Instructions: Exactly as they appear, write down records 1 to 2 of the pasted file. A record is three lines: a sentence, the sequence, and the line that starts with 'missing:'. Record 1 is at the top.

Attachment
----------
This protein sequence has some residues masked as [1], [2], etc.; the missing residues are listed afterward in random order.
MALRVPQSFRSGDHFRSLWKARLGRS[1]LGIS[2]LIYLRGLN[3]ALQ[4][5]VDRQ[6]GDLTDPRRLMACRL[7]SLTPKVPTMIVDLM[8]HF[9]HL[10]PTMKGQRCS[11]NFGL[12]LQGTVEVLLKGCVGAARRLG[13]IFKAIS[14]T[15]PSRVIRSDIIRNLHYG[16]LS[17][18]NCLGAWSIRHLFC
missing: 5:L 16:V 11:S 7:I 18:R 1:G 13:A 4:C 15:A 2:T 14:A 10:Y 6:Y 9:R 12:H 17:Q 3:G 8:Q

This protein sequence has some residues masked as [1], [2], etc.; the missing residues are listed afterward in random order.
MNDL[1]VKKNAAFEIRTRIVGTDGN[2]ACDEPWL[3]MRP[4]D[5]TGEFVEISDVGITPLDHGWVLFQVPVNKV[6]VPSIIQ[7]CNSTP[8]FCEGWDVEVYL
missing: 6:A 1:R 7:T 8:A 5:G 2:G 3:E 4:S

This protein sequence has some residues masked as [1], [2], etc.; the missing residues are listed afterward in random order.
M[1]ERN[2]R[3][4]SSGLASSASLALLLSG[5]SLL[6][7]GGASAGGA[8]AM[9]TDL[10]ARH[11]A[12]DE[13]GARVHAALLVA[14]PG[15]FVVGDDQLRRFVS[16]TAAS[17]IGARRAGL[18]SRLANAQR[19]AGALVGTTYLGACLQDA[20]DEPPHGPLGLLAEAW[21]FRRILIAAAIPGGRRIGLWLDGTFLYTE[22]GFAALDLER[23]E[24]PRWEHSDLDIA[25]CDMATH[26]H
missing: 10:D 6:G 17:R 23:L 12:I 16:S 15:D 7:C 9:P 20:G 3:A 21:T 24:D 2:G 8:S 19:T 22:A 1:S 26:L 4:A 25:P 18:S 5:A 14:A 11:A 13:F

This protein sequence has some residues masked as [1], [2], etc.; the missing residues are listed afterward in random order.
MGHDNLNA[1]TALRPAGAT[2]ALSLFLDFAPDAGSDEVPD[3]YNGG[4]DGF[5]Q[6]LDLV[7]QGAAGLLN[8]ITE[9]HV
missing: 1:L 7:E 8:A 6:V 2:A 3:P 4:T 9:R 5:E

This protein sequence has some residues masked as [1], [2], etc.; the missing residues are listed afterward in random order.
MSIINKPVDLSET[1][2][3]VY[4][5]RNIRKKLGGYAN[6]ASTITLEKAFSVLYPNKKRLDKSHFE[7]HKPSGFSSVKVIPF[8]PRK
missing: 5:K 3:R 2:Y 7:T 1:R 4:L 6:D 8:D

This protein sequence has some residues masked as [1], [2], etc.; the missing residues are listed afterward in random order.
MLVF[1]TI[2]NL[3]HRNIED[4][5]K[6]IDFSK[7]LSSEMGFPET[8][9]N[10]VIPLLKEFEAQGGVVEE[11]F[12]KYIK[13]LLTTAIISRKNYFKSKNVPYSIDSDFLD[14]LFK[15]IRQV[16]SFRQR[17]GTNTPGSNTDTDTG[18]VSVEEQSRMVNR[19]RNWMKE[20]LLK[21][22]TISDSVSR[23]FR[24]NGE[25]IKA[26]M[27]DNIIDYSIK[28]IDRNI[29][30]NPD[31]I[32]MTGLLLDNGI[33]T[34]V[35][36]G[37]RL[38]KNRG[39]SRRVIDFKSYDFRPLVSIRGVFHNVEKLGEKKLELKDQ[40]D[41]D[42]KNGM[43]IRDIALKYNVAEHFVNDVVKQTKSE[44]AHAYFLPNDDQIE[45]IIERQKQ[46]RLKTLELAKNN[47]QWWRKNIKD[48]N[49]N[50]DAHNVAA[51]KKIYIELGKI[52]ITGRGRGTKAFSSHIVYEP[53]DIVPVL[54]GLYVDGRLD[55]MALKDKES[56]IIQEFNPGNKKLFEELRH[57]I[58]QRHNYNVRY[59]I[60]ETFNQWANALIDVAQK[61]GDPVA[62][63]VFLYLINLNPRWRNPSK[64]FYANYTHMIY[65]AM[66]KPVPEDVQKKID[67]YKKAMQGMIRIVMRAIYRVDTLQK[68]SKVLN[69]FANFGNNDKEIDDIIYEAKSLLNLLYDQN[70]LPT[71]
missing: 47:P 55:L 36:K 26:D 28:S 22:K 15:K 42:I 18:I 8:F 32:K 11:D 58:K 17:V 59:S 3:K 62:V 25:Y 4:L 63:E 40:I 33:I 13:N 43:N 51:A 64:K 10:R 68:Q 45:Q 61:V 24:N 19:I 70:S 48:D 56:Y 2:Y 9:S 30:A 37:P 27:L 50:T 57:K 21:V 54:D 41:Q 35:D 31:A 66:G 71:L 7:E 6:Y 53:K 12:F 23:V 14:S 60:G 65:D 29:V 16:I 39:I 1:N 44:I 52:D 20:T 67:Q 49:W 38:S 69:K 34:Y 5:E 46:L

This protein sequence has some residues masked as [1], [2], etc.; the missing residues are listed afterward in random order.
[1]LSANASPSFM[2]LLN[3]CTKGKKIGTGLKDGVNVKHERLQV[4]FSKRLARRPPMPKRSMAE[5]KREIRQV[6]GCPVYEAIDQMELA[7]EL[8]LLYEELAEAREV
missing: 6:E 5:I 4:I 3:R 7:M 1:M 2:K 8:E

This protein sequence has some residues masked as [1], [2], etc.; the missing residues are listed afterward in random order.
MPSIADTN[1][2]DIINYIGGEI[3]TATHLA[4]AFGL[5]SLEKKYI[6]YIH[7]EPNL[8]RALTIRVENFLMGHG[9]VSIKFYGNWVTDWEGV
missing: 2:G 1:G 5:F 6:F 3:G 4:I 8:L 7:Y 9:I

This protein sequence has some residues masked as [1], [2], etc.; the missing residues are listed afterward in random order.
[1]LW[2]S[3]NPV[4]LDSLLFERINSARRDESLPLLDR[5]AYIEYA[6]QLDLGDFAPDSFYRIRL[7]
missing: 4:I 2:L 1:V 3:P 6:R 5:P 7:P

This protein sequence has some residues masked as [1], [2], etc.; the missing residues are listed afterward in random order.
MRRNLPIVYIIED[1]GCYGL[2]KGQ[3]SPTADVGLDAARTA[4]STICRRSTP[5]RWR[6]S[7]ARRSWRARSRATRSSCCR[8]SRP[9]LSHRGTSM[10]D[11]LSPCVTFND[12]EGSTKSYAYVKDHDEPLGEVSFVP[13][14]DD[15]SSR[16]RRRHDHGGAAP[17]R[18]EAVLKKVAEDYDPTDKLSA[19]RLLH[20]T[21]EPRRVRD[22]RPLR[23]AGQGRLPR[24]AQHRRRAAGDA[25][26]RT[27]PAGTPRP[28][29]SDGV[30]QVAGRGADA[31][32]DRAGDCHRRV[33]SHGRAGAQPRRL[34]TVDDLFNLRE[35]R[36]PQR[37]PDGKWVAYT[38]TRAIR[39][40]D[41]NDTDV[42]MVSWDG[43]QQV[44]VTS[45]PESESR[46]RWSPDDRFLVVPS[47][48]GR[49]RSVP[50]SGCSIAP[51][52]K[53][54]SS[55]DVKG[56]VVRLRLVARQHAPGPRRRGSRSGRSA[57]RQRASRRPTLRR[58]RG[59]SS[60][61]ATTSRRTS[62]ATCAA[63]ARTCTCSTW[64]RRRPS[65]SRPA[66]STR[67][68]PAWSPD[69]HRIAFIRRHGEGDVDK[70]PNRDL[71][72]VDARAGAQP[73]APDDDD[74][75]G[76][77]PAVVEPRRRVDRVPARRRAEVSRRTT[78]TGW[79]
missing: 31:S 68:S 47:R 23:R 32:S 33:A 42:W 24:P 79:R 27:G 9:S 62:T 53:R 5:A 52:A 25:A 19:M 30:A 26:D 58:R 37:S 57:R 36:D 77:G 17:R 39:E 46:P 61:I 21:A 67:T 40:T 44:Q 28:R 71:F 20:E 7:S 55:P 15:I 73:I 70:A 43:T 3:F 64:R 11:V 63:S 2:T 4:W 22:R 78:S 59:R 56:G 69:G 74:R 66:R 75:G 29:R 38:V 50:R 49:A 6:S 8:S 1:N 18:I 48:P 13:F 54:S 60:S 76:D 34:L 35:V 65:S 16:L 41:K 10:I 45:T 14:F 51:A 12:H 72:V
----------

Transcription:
This protein sequence has some residues masked as [1], [2], etc.; the missing residues are listed afterward in random order.
MALRVPQSFRSGDHFRSLWKARLGRS[1]LGIS[2]LIYLRGLN[3]ALQ[4][5]VDRQ[6]GDLTDPRRLMACRL[7]SLTPKVPTMIVDLM[8]HF[9]HL[10]PTMKGQRCS[11]NFGL[12]LQGTVEVLLKGCVGAARRLG[13]IFKAIS[14]T[15]PSRVIRSDIIRNLHYG[16]LS[17][18]NCLGAWSIRHLFC
missing: 5:L 16:V 11:S 7:I 18:R 1:G 13:A 4:C 15:A 2:T 14:A 10:Y 6:Y 9:R 12:H 17:Q 3:G 8:Q

This protein sequence has some residues masked as [1], [2], etc.; the missing residues are listed afterward in random order.
MNDL[1]VKKNAAFEIRTRIVGTDGN[2]ACDEPWL[3]MRP[4]D[5]TGEFVEISDVGITPLDHGWVLFQVPVNKV[6]VPSIIQ[7]CNSTP[8]FCEGWDVEVYL
missing: 6:A 1:R 7:T 8:A 5:G 2:G 3:E 4:S